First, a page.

There is no disputing the fact that the Office of Disease Prevention botched the public comment process on the P2P report. But according to the Office of the Inspector General, it’s not worth their attention.
In April, I asked the OIG to investigate and take steps to remedy the mismanagement of the public comment process by ODP. There is significant evidence to suggest that the P2P Panel has still not seen all the public comments, and they are due to issue their final report on June 16th.
On May 12th (oh! the irony!), I received an email from OIG stating in part: “no action will be taken in this matter, as the issues outlined constitute management issues that do not warrant investigation for potential violation of criminal statutes within OIG’s jurisdiction.”
This is disingenuous, at best. The OIG does not just conduct criminal investigations, it is “dedicated to combating fraud, waste and abuse and to improving the efficiency of HHS programs.” The OIG is also responsible “for promoting effective management and quality of the agency’s processes and products.” This is not my first rodeo, folks. I would never have bothered with the OIG if their mission was exclusively limited to criminal investigations.
While OIG refused to take any action in this matter, they did suggest I contact NIH’s Office of Management Assessment. The OMA “provides NIH-wide management, oversight and advice to safeguard agency assets, preserve public trust, and provide administrative infrastructure for NIH Institutes and Centers.”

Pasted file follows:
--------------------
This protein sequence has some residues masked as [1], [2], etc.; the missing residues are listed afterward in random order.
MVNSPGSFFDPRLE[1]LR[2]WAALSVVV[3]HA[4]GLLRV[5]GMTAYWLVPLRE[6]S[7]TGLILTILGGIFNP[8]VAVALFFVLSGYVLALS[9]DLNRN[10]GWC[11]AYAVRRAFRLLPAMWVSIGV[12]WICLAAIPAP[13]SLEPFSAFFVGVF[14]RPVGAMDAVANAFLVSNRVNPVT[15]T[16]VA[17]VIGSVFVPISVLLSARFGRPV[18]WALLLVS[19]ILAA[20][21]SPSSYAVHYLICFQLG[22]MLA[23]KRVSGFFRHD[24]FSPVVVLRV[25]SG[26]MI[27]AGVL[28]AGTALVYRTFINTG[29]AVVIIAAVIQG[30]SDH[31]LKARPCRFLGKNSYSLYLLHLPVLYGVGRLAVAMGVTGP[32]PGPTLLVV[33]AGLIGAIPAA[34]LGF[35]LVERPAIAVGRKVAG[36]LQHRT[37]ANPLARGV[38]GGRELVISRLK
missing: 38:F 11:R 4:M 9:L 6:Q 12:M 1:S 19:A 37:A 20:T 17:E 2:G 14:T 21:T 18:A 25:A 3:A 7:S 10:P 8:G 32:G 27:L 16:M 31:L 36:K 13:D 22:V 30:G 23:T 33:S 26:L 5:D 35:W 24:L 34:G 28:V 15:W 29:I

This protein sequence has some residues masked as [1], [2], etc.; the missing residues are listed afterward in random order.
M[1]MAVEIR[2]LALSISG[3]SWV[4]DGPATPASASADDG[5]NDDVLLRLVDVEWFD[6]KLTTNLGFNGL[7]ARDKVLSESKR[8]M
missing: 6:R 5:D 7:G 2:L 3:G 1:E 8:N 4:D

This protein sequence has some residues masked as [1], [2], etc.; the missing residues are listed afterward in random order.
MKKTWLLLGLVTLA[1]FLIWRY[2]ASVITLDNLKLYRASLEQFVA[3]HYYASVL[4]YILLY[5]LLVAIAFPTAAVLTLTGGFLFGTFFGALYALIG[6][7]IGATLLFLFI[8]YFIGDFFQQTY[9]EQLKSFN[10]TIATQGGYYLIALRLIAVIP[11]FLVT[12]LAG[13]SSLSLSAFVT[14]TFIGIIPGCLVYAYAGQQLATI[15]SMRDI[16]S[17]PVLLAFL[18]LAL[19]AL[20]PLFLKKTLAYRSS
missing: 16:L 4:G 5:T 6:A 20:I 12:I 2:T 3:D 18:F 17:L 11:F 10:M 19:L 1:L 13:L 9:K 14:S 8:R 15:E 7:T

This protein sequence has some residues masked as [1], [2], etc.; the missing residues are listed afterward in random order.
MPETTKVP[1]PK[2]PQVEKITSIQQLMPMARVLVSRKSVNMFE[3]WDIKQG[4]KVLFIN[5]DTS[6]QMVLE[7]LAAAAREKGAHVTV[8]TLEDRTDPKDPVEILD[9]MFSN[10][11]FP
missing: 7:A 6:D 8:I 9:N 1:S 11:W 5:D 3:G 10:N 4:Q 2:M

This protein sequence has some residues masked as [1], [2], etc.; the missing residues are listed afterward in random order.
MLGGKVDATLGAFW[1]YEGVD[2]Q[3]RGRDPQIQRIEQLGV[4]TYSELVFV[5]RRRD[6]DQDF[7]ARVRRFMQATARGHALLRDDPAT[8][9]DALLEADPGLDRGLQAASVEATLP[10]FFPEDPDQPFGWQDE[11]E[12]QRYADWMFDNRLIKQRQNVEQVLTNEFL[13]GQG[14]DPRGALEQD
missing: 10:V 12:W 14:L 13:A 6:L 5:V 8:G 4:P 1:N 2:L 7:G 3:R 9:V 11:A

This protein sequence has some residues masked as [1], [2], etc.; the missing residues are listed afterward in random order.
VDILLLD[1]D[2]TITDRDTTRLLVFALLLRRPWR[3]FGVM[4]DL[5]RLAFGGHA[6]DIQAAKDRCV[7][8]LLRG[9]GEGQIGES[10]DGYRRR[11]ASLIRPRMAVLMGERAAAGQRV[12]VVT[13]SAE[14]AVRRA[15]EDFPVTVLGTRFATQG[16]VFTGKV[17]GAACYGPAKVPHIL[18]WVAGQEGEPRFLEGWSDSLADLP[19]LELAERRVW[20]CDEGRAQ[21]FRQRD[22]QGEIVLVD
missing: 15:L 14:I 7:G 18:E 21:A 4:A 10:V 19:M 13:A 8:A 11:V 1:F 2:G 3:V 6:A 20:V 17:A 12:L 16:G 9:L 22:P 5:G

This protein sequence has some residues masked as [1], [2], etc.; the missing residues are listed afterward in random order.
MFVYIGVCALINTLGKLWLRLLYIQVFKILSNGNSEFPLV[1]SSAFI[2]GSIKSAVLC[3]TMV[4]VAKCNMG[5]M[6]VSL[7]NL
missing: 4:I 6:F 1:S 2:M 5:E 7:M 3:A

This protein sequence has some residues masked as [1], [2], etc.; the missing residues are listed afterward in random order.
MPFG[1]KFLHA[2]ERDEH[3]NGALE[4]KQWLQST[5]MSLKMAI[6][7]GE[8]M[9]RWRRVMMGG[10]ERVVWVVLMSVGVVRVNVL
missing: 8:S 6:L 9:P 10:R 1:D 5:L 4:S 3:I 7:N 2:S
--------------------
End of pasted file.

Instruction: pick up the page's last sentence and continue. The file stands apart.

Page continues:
On May 13th, I wrote to the Director of OMA requesting her immediate assistance to investigate and intervene to remedy the public comment violations. I emphasized that time is of the essence, as the P2P report is due to be published in one month. Given the current facts of the situation, this report will be tainted by the compromised public comment process. As a person who will be directly affected by the report and any subsequent action by NIH, I asked that OMA investigate and intervene to ensure that the report is not published until the panel has received and given due consideration to every single comment submitted by the public.
Meanwhile, my FOIA appeal is still pending and no one at NIH (including ODP) has contacted me regarding this mess. And the clock is ticking, friends. The P2P report will be published in one month and I see little reason to trust that the Panel has seen and given equal consideration to all of our comments.
The clock is ticking.